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Wednesday, June 15, 2016

McNabb Predicts a Fee Crunch ... For FAs

Reported by Neil Anderson, Managing Editor

Bill McNabb is predicting an inevitable new fee crunch ... in wealth management.

Frederick William McNabb III
The Vanguard Group, Inc.
Chief Executive Officer, President, Chairman of the Board of Directors
*Photo by Jim Tweedie - Wyckoff-Tweedie Photography*
McNabb, chairman and CEO of low-cost mutual fund titan Vanguard [profile] (the world's largest mutual fund company by AUM), shared that prediction onstage this morning in a keynote Q&A session, moderated by Morningstar manager research chief Jeff Ptak, at the 2016 Morningstar Investment Conference at McCormick Place in Chicago.

"One of two things is going to happen, probably both. There's a high probability that we're going lower or you're going to be asked to do a lot more for what you charge," McNabb tells the audience of financial advisors. "You haven't really seen much pricing pressure [on distribution and advice]. I think that's next."

McNabb shared some numbers about where Vanguard's business is today: $3.5 trillion in AUM and 15,000 employees, including 3,000 systems engineers, and its asset-weighted average expense ratio is 12 basis points. (That puts Vanguard's asset management revenue at about $4.2 billion.) In terms of Vanguard's future, McNabb, said, "the two things you can pretty much write down in stone [are] no Vanguard branches and no Vanguard stadiums, at least while I'm here."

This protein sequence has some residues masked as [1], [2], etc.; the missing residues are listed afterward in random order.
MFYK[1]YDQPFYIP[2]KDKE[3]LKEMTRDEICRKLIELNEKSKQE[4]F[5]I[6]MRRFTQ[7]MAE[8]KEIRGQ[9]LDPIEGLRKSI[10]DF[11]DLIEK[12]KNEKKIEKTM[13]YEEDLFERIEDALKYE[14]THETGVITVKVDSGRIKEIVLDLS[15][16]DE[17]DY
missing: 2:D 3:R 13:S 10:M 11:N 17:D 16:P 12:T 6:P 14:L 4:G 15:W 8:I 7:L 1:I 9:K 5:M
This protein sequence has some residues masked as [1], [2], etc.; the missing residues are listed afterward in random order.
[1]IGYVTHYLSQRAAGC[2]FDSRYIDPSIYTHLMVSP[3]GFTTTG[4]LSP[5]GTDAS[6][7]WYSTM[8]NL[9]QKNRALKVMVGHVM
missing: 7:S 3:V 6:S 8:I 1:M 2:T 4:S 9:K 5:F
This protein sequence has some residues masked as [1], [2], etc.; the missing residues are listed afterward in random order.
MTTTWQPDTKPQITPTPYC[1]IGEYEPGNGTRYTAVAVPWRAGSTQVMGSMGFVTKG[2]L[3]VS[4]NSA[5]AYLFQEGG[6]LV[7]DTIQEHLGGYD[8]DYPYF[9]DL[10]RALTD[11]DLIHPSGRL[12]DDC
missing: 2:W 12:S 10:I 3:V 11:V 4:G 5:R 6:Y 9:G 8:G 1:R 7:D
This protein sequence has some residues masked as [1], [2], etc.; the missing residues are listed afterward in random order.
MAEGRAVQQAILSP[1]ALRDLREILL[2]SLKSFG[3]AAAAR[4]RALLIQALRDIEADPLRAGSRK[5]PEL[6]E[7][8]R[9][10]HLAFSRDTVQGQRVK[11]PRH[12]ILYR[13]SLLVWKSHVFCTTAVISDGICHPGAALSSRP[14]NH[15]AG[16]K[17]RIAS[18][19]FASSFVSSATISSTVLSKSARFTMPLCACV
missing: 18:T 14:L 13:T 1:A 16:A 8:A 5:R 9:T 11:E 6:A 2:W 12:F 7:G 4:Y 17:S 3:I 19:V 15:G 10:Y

McNabb's discussion with Ptak touched on a host of other subjects, too, including: future returns for balanced portfolios (McNabb expects 3.5 percent, or 4 percent "on the high end"); how alternatives fit inside portfolios; the infamous collapse of the Third Avenue Focused Credit Fund (McNabb praises most high yield funds and worries that the regulatory response will go too far); proxy voting; Vanguard's growing global presence; picking subadvisors; strategic beta; active ETFs (McNabb's interested, for some strategies, pending "the right guidance from the SEC"); custody for advisors (McNabb says Vanguard is not getting back into that business); and of course the active-to-passive shift. 

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